Child Custody: A Primer

In Child Custody by Elizabeth Stephenson

There is no area of law that gets as heated and emotional as child custody litigation. After all, parents are fighting for their children and are willing to do whatever it takes to win. If you are facing the prospect of a separation or divorce from the other parent of your child, you are becoming fully aware of this anxiety, fear, and rage. But before you make any rash or impulsive decisions, consider some free advice: find a way to cope with these intense feelings in a healthy way and take your next steps with the child’s emotional and physical health at the forefront of your mind.

The Spirit of North Carolina’s Child Custody Laws

The North Carolina General Statutes Subchapter 50-13.01 lays out the underlying purpose of the state’s child custody laws. Essentially, the law encourages parents to:

  • Engage in “focused, good faith, and child-centered parenting agreements to reduce needless litigation over child custody matters and to promote the best interest of the child.”
  • Both “share equitably in the rights and responsibilities of raising their child, even after dissolution of marriage or unwed relationship.”
  • Establish and maintain a healthy relationship with the other parent when such is determined to be in the best interest of the child, taking into account mental illness, substance abuse, domestic violence, or any other factor the court deems appropriate.”

Two Forms of Custody

North Carolina recognizes two forms of custody: legal custody and physical custody. Legal custody includes the right to make decisions regarding the child’s welfare, health, medical needs, education, and religion. Physical custody involves which parent the child lives with. When reaching determinations about custody, the courts’ overriding consideration is the best interest of the child. In addition, mothers and fathers have equal standing in the eyes of the law. Custody is awarded in some combination of the following arrangements:

  • Primary Physical Custody — When one parent has primary physical custody -, the child will live primarily with one parent. The secondary parent will generally be allowed a physical custody, in the form of visitationin accordance with what the court deems appropriate and in the best interest of the child.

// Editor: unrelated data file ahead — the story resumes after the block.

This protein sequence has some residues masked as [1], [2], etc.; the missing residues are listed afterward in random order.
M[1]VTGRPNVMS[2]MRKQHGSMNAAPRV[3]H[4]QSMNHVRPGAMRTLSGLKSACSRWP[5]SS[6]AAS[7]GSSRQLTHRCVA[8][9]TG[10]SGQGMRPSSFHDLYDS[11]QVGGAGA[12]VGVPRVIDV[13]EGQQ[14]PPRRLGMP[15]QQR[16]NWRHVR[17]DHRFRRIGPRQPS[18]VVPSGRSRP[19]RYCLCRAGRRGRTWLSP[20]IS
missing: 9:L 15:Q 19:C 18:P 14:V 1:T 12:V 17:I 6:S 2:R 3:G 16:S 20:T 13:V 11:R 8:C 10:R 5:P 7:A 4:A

• Sole Legal Custody — In a sole legal custody arrangement, one parent makes all major decisions for the child. At times, the court will order that the parties discuss all major issues that affect the minor child, and in the in the event the parties cannot agree, one parent will have the authority to make the decision.
  • Joint Legal Custody — In a joint legal custody arrangement, parents share in the major decision making regarding the child. Significantly, they must agree on major decisions.
  • Joint Physical Custody — In a joint physical custody arrangement, the child spends anywhere between equal time with the parents to an arrangement of every-other weekend. If the parties share less than 50/50 custody, then one parent will have primary custody and the other secondary custody.

Are you considering a separation or divorce? Are children involved? You should seek legal advice. For more than sixteen years, New Direction Family Law has provided aggressive, compassionate advocacy for clients in the areas of separation, divorce, and child custody. There is nothing more important to you that your children, and our team will give you the focus and individualized attention that you deserve. Our office serves Wake, Johnston, Lee, Harnett, Cumberland, Nash, Granville, Franklin, and Durham counties. Call us today at (919) 719-3470 to schedule a comprehensive consultation, or contact us online at our website.

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